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Democracy Or ‘Racial Dictatorship’ In America?

Amanda Gorman’s poetry reading at the presidential inauguration on January 20, 2021, has catapulted her to world fame. Another Black artist has risen from the ashes of racial domination inside America through her poetic and defiant spirit that has always distinguished the “Souls of Black Folk.” Amanda’s newfound fame notwithstanding, the police killings of African Americans,  their high mortality rates (along with Latinx and Native Americans) caused by Covid-19, and their lowly status at the bottom of the American economy should draw our attention to the historical racial and class inequities that the 2020 elections and the Trump presidency have made hyper-visible.

Michael Omi and Howard Winant in their classic book, Racial Formation in the United States, describe American society as a “racial dictatorship.” The racial dictatorship, the authors argue, effectively emerged from the relationship between the conqueror (European colonisers) and the conquered (the non-Europeans) in the New World. In a nutshell, European Americans have exclusively controlled economic, political, legal, and cultural institutions, leading to the subjugation of non-Europeans. They posit, “U.S. society is racially structured from top to bottom”, and that race plays a central role in both structuring and representing the social world in the U.S. Compounding this racial configuration, the powerful economic forces have further accentuated and magnified the class divide produced by the recurrent crisis inherent in capitalism for more than half a millennium, which always results in political unrest, hunger, destitution, war, or what sociologists term systemic chaos: the total collapse of political and economic systems.

Some 70 million Americans voted for Donald Trump in the 2020 presidential elections. So unflinchingly convinced of a “stolen election” and everything Trump promised them, his voters marched violently on the U.S. Capitol on January 6, denouncing the country’s political system as their enemy. This movement dates back to anti-government hysteria called Reaganism, let loose by Ronald Reagan’s presidency (another great Hollywood celebrity-turned Republican politician) in the 1980s, who condemned the “government as the problem,” and an obstacle to the nation’s prosperity and progress. Reaganism and fellow Republicans led the country down the road of union-busting, deregulation, privatization, or in sum, neoliberal reforms that have pushed workers, minorities, and the environment to the brink, while making corporations billions, if not trillions, in profits. Reagan’s neoliberal legacy, embraced by both the Democrats and Republicans, has created 400,000 (and growing) casualties from the Covid-19 pandemic, homelessness and unemployment of tens of millions, and contraction of the economy to the extent that by 2028, China will overtake the United States as the largest economy of the world, threatening the global primacy of the U.S. dollar.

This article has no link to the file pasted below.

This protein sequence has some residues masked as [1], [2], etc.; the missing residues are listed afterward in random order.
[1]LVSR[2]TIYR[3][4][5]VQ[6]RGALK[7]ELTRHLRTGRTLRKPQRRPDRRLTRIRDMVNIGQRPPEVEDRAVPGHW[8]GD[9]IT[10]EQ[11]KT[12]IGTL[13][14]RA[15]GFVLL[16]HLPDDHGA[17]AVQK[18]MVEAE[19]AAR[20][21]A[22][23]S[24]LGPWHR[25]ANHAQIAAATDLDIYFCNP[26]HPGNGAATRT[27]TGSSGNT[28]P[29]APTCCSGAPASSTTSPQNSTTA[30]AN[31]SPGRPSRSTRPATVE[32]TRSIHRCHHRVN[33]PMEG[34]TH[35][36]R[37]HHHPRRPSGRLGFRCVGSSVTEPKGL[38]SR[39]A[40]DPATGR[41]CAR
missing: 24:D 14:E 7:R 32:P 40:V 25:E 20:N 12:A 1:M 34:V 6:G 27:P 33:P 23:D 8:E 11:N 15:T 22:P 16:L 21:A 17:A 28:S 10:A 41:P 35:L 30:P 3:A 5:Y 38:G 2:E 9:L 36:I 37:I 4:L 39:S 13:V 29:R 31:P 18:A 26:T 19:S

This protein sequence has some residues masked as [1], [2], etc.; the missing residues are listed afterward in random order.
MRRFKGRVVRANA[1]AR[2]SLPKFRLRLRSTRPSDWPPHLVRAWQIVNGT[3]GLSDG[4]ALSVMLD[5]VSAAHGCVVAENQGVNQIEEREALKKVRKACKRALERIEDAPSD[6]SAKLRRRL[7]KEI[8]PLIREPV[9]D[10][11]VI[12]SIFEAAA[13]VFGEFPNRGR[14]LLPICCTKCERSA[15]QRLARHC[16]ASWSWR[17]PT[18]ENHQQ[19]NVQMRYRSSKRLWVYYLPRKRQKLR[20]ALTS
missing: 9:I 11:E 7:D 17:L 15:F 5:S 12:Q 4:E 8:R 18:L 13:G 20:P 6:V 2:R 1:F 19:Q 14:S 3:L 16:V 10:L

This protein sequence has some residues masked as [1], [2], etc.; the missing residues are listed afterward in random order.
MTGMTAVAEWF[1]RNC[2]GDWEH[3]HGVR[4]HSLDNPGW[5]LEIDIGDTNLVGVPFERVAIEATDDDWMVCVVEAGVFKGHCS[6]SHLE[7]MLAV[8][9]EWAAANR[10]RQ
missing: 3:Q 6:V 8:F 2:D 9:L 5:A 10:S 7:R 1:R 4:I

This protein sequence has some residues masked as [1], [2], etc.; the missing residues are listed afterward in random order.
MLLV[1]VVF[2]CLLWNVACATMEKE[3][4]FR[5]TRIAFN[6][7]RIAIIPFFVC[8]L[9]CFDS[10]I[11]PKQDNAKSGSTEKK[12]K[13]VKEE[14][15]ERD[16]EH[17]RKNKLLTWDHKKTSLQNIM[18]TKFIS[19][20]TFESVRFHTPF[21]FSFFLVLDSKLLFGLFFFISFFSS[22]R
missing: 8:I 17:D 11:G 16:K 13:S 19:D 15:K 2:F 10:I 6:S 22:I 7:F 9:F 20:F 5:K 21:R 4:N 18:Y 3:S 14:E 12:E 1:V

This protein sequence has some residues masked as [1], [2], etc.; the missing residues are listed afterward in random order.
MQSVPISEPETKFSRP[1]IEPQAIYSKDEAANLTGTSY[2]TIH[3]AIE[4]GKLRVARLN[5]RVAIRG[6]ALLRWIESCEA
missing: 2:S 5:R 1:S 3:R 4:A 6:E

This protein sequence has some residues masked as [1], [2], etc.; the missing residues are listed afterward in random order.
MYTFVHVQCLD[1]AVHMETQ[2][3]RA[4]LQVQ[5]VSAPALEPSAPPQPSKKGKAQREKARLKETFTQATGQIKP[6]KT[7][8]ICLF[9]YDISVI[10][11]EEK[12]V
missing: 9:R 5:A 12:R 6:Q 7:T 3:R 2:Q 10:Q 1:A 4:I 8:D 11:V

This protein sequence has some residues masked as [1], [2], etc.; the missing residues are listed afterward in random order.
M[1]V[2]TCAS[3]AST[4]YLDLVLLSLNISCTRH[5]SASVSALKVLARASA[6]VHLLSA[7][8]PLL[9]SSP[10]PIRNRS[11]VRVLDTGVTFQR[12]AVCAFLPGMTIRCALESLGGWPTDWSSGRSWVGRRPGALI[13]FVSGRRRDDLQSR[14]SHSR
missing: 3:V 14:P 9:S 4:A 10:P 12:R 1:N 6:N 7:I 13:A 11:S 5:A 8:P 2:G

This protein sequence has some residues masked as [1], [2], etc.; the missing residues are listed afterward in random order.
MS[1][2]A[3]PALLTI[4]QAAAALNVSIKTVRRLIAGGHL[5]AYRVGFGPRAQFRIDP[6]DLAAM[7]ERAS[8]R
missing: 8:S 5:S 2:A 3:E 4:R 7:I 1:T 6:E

Throughout the history of the U.S., the American racial divide has continuously reared its ugly head, as witnessed during the 1960s Civil Rights Movement, during decades of racially motivated violence targeting the Black community, the police killings of unarmed African Americans, and throughout the disastrous and racist presidency of a billionaire TV star, Donald Trump. Simultaneously, deregulated capitalism has unleashed an irreparable economic crisis, attributable overwhelmingly to decades of neoliberal reforms that stripped the government of its responsibility to provide services to the public: schools and libraries, affordable housing and health care, clean water and air, and a living wage that doesn’t push the majority of people into debt bondage and destitution, which now define the social and economic order of this mighty nation.

The year 2020 will bear historic significance as America’s cardinal sin, when the country witnessed the complete dysfunction and breakdown of its economic system (rooted in the neoliberal reforms’ amputation of government’s regulatory function to soften the blow of an economic and health crisis). Most importantly, the year 2020 exhumed the deep racial divide evidenced by Covid-19’s mounting casualties of brown Americans, by the continued police killings of Black Americans, and by the January 6 march on the Capitol of an angry mob of militant white Americans ready to overthrow the republic. The pandemic and Donald Trump’s presidency have vomited up the fault lines of economic and racial disparities that have defined racist, capitalist, violent America since its beginning, and will perhaps lead to its end.


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Naya Daur